Prospects in the buy-to-rent residential market
Property managing agents are these days increasingly asked about the prospects in the buy-to-rent residential property market, says Michael Bauer, General Manager of IHFM, which is one of South Africa's fastest growing sectional title management companies.
Bauer says (in his latest weekly landlord newsletter on www.ihfm.co.za) that his answer to these property investment enquiries is almost invariably positive and encouraging - but, he adds, before taking any step of this kind the property investor should take notice of the possible pitfalls.
"Right now," he says, "sectional title is the fastest growing sector in South African property - with most of the expansion focused on the lower end of the property market. The cost and time of commuting coupled to the densification of land use policies of most of the big metro councils will increase the demand for strategically sited sectional title units reasonably close to work areas - and all the indications are that the demand at the lower end of the market is and will continue to be the strongest.
In addition, the prudent restrictions of the National Credit Act will ensure that for the foreseeable future more people will be renting than buying, thereby again strengthening the landlord's position in the rental market.
"Investors putting their money into any category of property can, therefore, be reasonably sure of achieving a satisfactory return in the long-term - and those who invest in units priced below R500,000 are likely to see by far the best returns."
Nevertheless, says Bauer, before plunging in, the new property investor should also realise that the chances of a tenant defaulting on rent payments are always there and, surprisingly, are noticeably higher at the top and bottom ends of the market.
A national survey by RPM (Rental Payment Monitor) shows that 27% of top end tenants pay late and 9% not at all. In the under R3 000 market, 16% paid late and 12% did not pay at all but the survey also shows that the Western Cape has the most reliable payers.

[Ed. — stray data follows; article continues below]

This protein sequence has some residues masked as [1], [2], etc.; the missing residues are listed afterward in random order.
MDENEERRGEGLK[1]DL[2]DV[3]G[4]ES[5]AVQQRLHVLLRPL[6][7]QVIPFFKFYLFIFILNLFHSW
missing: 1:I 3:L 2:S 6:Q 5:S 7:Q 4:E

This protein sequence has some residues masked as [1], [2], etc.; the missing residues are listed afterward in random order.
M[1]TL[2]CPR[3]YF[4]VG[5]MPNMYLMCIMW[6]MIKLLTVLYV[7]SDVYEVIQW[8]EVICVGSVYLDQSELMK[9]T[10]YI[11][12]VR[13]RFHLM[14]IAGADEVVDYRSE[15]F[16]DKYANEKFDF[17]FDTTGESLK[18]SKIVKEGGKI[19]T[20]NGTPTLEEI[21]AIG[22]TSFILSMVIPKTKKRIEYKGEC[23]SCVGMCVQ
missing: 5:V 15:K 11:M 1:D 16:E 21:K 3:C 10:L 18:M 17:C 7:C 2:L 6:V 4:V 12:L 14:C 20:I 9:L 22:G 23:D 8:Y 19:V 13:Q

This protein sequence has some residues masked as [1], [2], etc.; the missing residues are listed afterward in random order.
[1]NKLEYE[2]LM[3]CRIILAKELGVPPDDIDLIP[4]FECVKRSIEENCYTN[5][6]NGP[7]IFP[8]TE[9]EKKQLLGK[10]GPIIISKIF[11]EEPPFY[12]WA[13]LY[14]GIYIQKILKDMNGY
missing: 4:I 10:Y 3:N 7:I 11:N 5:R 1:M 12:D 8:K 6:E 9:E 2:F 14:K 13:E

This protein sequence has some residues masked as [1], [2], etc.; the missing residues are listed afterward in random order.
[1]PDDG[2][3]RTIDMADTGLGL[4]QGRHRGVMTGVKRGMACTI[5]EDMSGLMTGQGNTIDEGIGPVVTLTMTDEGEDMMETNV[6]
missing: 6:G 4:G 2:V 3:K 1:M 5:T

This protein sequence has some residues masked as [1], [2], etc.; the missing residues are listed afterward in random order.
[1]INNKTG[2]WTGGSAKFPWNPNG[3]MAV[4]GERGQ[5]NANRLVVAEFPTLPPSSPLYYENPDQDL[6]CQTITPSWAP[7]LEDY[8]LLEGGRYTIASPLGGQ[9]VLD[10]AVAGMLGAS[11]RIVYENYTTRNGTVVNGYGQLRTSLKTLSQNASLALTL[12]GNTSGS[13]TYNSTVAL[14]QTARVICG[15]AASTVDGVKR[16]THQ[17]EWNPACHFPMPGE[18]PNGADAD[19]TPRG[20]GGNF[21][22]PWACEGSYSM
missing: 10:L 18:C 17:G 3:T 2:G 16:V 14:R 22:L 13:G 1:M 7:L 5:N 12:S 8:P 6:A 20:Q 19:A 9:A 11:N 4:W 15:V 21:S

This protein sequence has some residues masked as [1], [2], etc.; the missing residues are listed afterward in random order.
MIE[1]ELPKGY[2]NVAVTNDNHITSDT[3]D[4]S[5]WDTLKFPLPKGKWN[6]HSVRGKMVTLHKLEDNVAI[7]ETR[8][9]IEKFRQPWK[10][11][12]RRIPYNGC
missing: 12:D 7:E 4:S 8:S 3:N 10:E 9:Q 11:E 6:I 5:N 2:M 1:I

Investors need to be reminded there is a risk/return relationship, and if the returns are too good to be true, then this should be a warning sign.
In the case of default, he says, the landlord (with the help of the managing agent) must be objective and proceed immediately institute legal proceedings to evict the tenant. However, the huge volumes of civil judgments and summons on the Sheriff of the Court as a result of the current economic conditions have led to long lead times, some summons taking up to three weeks to be delivered. Obtaining an eviction order can, therefore, take up to three months.
The courts are obliged by the PIE Act to be sympathetic to tenants, so it can actually take a further two or three months to get the tenant out - and then the landlord could find himself paying further costs fixing up the property.
Landlords relying on rents to pay their bonds can find themselves in great financial difficulty."
There are, says Bauer, two ways of avoiding these difficulties. The first is to employ a managing agent who knows how to carry out thorough credit, background, financial, and reference checks.
"South Africa now has several good agencies checking on the credit and personal records including criminal records of people applying to be tenants and these checks, we have found, can be relied on to eliminate perhaps 90% of possible defaulters. Furthermore, if the landlord employs a managing agent it is likely that he will take action as soon as the tenant defaults and not be in any way sidetracked as so many landlords are when confronted by the difficulties the tenant may be going through."
The second way for the landlord to avoid financial difficulties, says Bauer, is to take out a landlord protection insurance against the defaulting tenants.
"At IHFM," he says, "we are using an insurance company, Tenrisk, who provide this type of insurance - and it does give our landlords considerable peace of mind."
When a new tenant is accepted, the insurer will give this cover provided that the tenant's credit record is good and provided his primary residence is in South Africa - if he is a foreigner he may well be beyond the reach of the ordinary South African jurisdiction. If the tenant has given his current landlord any problems this will automatically disqualify him from being insured.
In normal circumstances, says Bauer, the insurance will cover six months rental loss and the legal fees for the eviction. Surprisingly, he says, there are still landlords who do not take out this insurance, regarding it (at a fixed fee of R135 per unit per month) as an unjustifiable expense. This fee is tax deductible and considering the risk of default and of loss of income, this is, in his view, a small price to pay.
"All in all, however, the message should now be clear - provided that a good managing agent is employed and precautionary steps taken, investing in property is now very definitely an option that should be considered by any person seeking to build up a diversified investment portfolio and hedge against inflation."
Article by: www.ihfm.co.za